It is hard to represent, in both words and images, the sensorial experience one feels when attending a tattoo convention. The constant buzzing of tattoo machines, the smell of antiseptic, the slow shuffling of bodies down narrow aisles, and the constant bombardment of imagery via tattooed skin, artist banners, portfolios, and merchandise, are just a few of the reoccurring encounters one has with his or her senses. The text and photographs [...]
This year marks the 20th anniversary of Mi Vida Loca (My Crazy Life), Allison Anders’s 1994 film which chronicles the lives of two women, Mousie (Seidy Lopez)and Sad Girl (Angel Aviles), living in Echo Park, Los Angeles. One of the first movies of its kind to focus on Chicana/Chola characters – many of the actors in the film were residents of Echo Park, some involved with barrio gangs – Mi Vida Loca became a cult classic. Mousie and Sad Girl are best friends involved in the same gang whose shared relationship with the man who fathers their children, Ernesto, brings turmoil.
Considering recent mainstream appropriations of Cholo/a fashion (from runway shows to tattooing), the authenticity of Mousie and Sad Girl’s self-representation is a reminder of the origins of urban 1980s/90s Latina culture.
In the aftermath of the beating of Rodney King and the Los Angeles Riots in 1992, Anders’s almost ethnographic methodology – she worked closely with many in the Echo Park neighborhood to accurately portray its resident’s dialogue and linguistic style, for example – was criticized as well as revered. To commemorate the anniversary, Sang Bleu has collected this series of stills from the film.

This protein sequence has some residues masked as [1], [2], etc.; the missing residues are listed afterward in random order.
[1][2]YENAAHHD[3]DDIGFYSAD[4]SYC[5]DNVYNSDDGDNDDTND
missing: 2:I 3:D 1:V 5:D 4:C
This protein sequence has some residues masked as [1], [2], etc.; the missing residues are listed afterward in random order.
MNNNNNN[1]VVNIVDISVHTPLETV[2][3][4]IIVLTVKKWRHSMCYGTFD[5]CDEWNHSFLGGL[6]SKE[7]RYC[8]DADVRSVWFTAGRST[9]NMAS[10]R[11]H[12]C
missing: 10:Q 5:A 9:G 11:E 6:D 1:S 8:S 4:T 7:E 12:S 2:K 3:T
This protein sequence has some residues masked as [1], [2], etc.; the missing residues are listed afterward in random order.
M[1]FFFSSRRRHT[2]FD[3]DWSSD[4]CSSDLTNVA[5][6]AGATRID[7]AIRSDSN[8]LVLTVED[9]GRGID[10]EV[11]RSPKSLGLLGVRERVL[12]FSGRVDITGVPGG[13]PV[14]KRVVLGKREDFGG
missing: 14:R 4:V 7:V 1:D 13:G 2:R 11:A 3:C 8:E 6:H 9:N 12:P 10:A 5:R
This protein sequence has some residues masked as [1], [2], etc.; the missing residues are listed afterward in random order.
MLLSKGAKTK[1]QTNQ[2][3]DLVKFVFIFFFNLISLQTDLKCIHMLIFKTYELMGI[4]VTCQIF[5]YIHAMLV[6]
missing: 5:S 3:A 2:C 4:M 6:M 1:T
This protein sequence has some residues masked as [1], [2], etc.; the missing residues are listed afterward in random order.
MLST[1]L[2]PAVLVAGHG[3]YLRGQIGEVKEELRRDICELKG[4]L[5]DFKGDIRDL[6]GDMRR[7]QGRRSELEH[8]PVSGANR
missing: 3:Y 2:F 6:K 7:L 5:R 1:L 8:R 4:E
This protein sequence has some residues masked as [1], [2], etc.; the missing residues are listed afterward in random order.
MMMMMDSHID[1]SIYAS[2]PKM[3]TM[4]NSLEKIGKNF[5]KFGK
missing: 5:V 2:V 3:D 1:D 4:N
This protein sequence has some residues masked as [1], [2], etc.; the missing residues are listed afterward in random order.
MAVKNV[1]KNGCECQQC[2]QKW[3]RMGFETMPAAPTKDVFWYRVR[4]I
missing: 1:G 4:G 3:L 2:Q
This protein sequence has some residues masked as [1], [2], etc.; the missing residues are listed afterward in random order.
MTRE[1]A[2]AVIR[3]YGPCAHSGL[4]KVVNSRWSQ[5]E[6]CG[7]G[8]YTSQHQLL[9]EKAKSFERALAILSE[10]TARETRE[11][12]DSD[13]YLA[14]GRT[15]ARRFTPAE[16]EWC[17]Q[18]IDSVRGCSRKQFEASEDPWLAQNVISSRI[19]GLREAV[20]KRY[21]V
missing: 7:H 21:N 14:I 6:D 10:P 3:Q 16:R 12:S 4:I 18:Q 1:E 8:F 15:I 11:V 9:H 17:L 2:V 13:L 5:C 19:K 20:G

Pink Kinky: Japan’s Sex Underground by Su Zume and published by Kingyo Books, is an exploration of of Japanese sex subcultures through interviews with prominent industry figures and lavish visual imagery.
Though it looks at more typical aspects of the sex industry such as porn and hosting, Pink Kinky focuses more specifically on the subterranean communities and societies that cater to specific fetishes and sexual desires.
Commercial Japanese pornography has a large universal following due to its wide range of themes and media and this wealthy spectrum continues into the underground non-commercial industry that Pink Kinky explores; interviews range from one with the owner of the Alpha Inn, the infamous SM love hotel, to manga artists, rope bondage masters and ‘ballooners’, participants of the fetish for touching and playing with balloons in a sexual context.
Such a variety of pursuits of sexuality is what makes Pink Kinky so interesting, there’s a topic to appeal to any reader in the same way there’s an apparent sexual subculture for any individual in Japan.